“Every child is an artist. The problem is how to remain an artist once we grow up,” the artist Pablo Picasso once said. At the Hindustan Times Kala Ghoda Arts Festival, however, you can aspire to be an artist, a dancer, a writer or a chef, irrespective of age or experience.
With 41 workshops, the festival offers a canvas where Mumbaiites can dabble in everything from the latest tricks on Instagram to Chinese calligraphy, with sessions handpicked by curators to ensure that there is something for everyone.
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“Every year we have at least a few people telling us they took the week off from work just to participate in the workshops,” says three-time section co-curator Tripti Ayyar, smiling. “People from all walks of life come and display creativity in ways that continue to surprise us.”
Some of the arts you can expect to hone this year include traditional Indian ways of draping a sari; Lippan or mud-and-mirror art work from Kutchh; cartooning, in a session conducted by Savio Mascarenhas of Amar Chitra Katha; and song-writing, with some help from Canadian jazz musician Kevin Dean.
There will also be workshops on travel photography, dance, hot-wax painting, pottery, fitness, and personality development.
“This year we have Meena Naik, an internationally renowned puppeteer, conducting sessions on how to make puppets out of waste material like tetrapaks, cloth scraps and plastic bottles,” says section co-curator Ami Patel.
Mumbaiities are already blocking dates for the festivities.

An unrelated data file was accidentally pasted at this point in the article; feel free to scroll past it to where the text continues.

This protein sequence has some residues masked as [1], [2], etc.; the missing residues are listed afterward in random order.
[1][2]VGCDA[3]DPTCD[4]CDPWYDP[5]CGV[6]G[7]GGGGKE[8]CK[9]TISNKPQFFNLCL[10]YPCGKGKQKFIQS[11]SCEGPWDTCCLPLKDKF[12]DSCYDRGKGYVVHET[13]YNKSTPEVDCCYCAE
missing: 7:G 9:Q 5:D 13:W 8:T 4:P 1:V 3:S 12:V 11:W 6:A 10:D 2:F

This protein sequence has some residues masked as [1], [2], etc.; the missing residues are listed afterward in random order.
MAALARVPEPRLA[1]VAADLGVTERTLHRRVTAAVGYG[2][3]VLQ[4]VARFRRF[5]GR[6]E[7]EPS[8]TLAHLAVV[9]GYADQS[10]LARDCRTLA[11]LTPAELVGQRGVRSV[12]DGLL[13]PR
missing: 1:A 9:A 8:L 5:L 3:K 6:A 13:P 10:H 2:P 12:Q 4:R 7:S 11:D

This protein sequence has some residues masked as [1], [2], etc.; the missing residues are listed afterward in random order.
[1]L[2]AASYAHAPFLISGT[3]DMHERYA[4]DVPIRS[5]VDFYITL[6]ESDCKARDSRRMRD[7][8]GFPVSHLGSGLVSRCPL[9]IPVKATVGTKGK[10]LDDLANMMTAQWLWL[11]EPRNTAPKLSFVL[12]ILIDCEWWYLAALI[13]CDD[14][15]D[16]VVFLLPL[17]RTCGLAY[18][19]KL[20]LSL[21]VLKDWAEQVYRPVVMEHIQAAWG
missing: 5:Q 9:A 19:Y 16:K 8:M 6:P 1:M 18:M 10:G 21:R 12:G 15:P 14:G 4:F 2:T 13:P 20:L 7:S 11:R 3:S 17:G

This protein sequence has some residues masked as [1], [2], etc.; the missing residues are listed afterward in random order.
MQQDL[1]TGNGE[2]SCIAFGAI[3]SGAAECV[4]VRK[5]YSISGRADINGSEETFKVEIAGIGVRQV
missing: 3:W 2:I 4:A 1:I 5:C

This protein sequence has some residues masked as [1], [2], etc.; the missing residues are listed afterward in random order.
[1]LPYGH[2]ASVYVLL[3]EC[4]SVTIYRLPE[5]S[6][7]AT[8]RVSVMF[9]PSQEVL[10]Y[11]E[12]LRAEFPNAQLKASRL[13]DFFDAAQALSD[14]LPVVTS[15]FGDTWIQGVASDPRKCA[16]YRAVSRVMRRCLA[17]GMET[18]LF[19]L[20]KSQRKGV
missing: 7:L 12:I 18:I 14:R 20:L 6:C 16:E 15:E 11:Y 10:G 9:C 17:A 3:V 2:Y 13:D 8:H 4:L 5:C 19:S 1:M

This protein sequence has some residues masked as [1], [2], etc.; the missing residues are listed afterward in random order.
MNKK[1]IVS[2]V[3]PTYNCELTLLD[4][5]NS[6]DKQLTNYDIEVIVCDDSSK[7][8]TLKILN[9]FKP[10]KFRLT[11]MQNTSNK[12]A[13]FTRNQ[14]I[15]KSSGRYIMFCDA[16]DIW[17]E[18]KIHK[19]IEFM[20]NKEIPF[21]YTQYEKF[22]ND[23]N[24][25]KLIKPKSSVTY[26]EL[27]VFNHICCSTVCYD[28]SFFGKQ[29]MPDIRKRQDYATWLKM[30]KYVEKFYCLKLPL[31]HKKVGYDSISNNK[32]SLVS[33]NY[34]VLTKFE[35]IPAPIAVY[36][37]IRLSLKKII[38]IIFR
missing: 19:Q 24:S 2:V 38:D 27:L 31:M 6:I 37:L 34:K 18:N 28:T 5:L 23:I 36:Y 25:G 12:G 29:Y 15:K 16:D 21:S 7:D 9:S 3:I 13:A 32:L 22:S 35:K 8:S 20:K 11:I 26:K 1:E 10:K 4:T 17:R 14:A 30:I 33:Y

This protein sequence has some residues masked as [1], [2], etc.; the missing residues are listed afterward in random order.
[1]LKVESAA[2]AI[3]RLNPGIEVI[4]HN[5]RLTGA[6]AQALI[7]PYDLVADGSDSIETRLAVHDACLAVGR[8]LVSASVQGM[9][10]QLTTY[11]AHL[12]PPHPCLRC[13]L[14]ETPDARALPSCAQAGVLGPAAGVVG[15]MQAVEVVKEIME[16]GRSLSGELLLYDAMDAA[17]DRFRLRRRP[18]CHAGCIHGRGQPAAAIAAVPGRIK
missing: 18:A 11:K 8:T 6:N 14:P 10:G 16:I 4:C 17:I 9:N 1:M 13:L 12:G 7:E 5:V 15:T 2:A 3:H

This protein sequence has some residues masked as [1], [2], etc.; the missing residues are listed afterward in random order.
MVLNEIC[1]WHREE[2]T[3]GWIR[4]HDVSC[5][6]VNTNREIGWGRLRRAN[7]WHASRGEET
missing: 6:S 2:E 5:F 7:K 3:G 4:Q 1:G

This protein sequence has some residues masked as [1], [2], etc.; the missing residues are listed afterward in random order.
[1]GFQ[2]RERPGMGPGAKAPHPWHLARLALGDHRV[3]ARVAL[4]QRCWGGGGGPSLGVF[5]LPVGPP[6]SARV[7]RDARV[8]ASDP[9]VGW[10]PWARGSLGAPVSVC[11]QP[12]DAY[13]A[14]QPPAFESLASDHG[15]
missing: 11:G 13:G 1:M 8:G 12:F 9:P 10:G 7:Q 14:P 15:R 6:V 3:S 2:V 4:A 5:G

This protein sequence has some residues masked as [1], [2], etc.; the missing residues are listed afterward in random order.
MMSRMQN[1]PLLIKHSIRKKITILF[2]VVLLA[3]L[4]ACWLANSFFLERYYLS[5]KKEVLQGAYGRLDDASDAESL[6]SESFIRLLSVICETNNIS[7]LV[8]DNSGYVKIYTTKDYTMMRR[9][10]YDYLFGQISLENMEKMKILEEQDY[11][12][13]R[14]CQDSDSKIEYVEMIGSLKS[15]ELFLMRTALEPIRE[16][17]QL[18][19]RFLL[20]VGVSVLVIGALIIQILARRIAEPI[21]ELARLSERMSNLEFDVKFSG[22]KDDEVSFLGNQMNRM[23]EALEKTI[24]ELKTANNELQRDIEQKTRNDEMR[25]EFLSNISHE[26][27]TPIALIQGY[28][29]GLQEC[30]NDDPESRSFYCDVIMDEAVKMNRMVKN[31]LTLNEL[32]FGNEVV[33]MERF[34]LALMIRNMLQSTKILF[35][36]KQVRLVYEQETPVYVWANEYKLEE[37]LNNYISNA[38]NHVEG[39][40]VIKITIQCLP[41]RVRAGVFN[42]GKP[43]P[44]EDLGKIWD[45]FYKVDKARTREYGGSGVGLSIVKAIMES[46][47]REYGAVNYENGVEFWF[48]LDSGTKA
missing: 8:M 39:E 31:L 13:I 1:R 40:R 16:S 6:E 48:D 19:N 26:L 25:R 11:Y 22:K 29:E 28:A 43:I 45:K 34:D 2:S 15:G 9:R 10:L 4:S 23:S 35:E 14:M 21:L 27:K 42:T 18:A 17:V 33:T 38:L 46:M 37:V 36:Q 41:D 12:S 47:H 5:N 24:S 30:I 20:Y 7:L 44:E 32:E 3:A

“I am a regular at Kala Ghoda and I never miss the workshops,” says Monisha Pratap Shah, 53, a fashion designer, freelancer writer and Matunga resident. “Every year, the artisans connect me with new, diverse forms of art from across the globe. I try and integrate the new ideas into my designs to give them freshness. My daughter, who is a jewellery designer, is also a regular at the workshops.”
For history-lovers, there are 20 heritage walks on offer too. “Every year we try and highlight different aspects of the city’s history, culture and architecture,” says Kruti Garg, curator of the Epic Channel heritage walks section. “This year, we are going back in time to see how the city became the financial hub of the country, with walks through the old banking district.”
There will also be a walk from the city’s first luxury hotel, Watson’s, to the Taj Mahal Palace; and for book-lovers, a tour of the city’s most historic libraries, including the Asiatic, JN Petit and David Sassoon libraries.
Among the special sessions for kids will be workshops on storytelling, singing, dancing and cooking. “The session on chocolate-making by Zeba Kohli promises to be a special delight,” says section curator Nuriya Rao.
Foodies, whether adults or kids, can also experiment with workshops on Asian, organic, Canadian and Italian cuisines, as well as desserts, salads, wines, breads and teas, in the Bertolli food festival powered by Living Foodz. Workshops will be conducted by the likes of Sanjeev Kapoor, Ranveer Brar and Maria Goretti.